VIENNA (Reuters) - Tehran and world powers were still shy of a breakthrough at nuclear talks on Thursday as foreign ministers flew in to help push for a swift deal and resolve disputes over how sanctions could be lifted and how Iran's compliance would be monitored.
Iran is in talks with the United States and five other powers - Britain, China, France, Germany and Russia - on an agreement under which it would curtail its nuclear program in exchange for relief from economic sanctions.
French Foreign Minister Laurent Fabius said some progress had been made and that he would return to Vienna on Sunday evening in the hope of clinching a final deal to end a 12-year standoff between Iran and the West.
Chinese Foreign Minister Wang Yi said there was a "high possibility" Iran and the six would succeed in reaching an accord in the coming days, though he cautioned that there were still difficult issues to resolve.
"We have confidence that finally the parties concerned will arrive at a fair, balanced and just solution," he said through an interpreter.
He added that they were "faced with some important and sensitive issues which no one can shy away from."
A senior Iranian official told reporters Iran and the six were discussing possible dates when key U.S., European Union and United Nations sanctions would be lifted and limits on Iranian nuclear activities put into effect.
The idea was to have both sides prepare everything so that the implementation of a deal would start on a specific day, he added. However, the official highlighted a major difference between Iran and Western powers when he said Tehran expected key international sanctions would be "terminated".
U.S. and EU officials have spoken of sanctions being suspended rather than ended, so that they can be reimposed if Iranian fails to comply with a deal.
Western powers and their allies suspect Iran is using a civilian nuclear energy program as a cover to develop a nuclear weapons capability. Iran denies this, saying its program is for peaceful purposes.
The negotiators missed a June 30 deadline for a final agreement but have given themselves another week, until July 7.
A deal would be a major policy achievement for both U.S. President Barack Obama and Iranian President Hassan Rouhani. Both face scepticism from powerful hardliners at home in countries that have been enemies since Iranian revolutionaries stormed the U.S. Embassy in Tehran in 1979.
Iranian Foreign Minister Mohammad Javad Zarif and U.S. Secretary of State John Kerry, who have been holding intense talks in Vienna, were joined on Thursday by the foreign ministers of Britain, Germany and China, as well as France.
Britain's Philip Hammond told reporters on arrival: "I don't think we're at any kind of breakthrough moment yet and we will do whatever we need to do to keep the momentum."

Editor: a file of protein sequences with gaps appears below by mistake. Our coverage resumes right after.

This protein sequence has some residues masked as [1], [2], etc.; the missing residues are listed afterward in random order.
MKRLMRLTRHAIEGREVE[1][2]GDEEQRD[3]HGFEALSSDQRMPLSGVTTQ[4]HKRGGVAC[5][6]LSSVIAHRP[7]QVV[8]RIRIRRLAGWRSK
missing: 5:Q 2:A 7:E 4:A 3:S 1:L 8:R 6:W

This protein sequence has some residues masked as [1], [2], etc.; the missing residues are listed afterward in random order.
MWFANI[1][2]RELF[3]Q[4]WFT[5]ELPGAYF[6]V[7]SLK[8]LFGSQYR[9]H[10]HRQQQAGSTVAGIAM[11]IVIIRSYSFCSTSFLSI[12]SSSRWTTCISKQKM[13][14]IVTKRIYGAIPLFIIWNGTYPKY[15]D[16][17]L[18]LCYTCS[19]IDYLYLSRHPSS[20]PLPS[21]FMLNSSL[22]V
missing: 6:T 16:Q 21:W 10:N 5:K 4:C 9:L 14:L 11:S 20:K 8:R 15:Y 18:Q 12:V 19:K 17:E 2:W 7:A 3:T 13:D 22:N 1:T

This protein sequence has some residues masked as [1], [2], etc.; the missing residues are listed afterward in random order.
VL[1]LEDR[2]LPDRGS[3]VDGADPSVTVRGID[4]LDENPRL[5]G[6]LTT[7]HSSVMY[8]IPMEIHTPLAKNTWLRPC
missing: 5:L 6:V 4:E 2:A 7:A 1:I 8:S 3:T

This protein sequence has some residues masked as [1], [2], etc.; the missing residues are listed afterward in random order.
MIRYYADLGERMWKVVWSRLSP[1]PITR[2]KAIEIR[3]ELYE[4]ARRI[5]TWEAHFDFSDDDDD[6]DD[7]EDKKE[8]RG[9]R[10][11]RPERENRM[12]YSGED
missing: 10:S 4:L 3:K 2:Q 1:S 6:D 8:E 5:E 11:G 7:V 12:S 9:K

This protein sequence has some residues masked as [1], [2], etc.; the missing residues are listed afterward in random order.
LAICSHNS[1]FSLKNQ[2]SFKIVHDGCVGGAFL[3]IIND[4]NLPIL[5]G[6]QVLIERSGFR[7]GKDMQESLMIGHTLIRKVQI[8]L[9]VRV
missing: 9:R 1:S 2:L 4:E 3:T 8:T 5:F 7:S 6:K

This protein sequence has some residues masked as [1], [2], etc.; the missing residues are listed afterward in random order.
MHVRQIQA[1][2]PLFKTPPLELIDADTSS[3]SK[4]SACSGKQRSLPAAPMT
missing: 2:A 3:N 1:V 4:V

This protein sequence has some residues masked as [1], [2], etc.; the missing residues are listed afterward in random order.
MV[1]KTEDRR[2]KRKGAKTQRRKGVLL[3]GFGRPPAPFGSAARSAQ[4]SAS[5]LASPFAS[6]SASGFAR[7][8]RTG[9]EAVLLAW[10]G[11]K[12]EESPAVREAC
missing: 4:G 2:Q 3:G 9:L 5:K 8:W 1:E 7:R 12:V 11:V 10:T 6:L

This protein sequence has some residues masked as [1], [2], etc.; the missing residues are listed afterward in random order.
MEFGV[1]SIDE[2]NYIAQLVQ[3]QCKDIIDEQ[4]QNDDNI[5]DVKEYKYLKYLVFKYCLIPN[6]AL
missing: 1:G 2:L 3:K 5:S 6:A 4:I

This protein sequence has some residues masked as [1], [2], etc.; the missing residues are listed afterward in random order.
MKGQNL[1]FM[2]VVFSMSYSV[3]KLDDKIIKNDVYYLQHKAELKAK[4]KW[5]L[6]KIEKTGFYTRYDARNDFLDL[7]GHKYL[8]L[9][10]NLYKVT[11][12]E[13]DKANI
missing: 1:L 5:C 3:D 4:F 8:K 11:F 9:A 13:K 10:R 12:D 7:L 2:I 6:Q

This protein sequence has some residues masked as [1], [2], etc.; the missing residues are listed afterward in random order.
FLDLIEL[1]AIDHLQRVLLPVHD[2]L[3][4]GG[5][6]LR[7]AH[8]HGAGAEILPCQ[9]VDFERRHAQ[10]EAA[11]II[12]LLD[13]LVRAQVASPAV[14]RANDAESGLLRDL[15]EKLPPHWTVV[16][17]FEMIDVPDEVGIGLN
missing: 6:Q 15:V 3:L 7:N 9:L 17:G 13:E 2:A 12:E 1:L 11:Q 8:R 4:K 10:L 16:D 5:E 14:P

Iranian negotiator Majid Takhteravanchi told reporters: "We have reached the final days, but still it is not clear when the last day will be."
Major issues yet to be agreed also include monitoring and verification steps to ensure that Iran does not cheat on any agreement.
The powers want Iran to grant more access to inspectors from the International Atomic Energy Agency, and to answer its questions about previous nuclear work that may have had military purposes. IAEA chief Yukiya Amano was in Tehran on Thursday to meet Iranian officials.
Iran's Supreme Leader Ayatollah Ali Khamenei, who has the power to block a deal, last week ruled out either a long freeze of sensitive nuclear work or opening military sites to inspectors.
A Western diplomat told Reuters: "The positions set out by Khamenei last week make it more difficult to bridge the gaps in the next few days, and there is still work to be done."
In an apparent response to Khamenei, Obama said on Tuesday no deal would be agreed unless it blocked all Iranian pathways to developing a nuclear bomb and ensured a robust monitoring system was in place.
The senior Iranian official in Vienna said Iran would sign up to a special IAEA inspection regime called the Additional Protocol, which would be provisionally implemented at the start of a deal and, eventually, ratified by Iran's parliament.
The Protocol allows IAEA inspectors increased access to sites where they suspect nuclear activity is taking place, but U.S. officials say it is insufficient because it could allow Iran to stall by dragging out negotiations over access requests.
Iran's IAEA ambassador Reza Najafi called Amano’s visit "constructive", according to the state news agency IRNA. The IAEA had no immediate readout.
A senior U.S. official said this week the powers had agreed on a procedure to ensure the IAEA got the access it needed, though there was no suggestion that Iran had accepted it.
Reporting By Louis Charbonneau, John Irish, Parisa Hafezi and Arshad Mohammed; Writing by Arshad Mohammed; Editing by Peter Graff and Kevin Liffey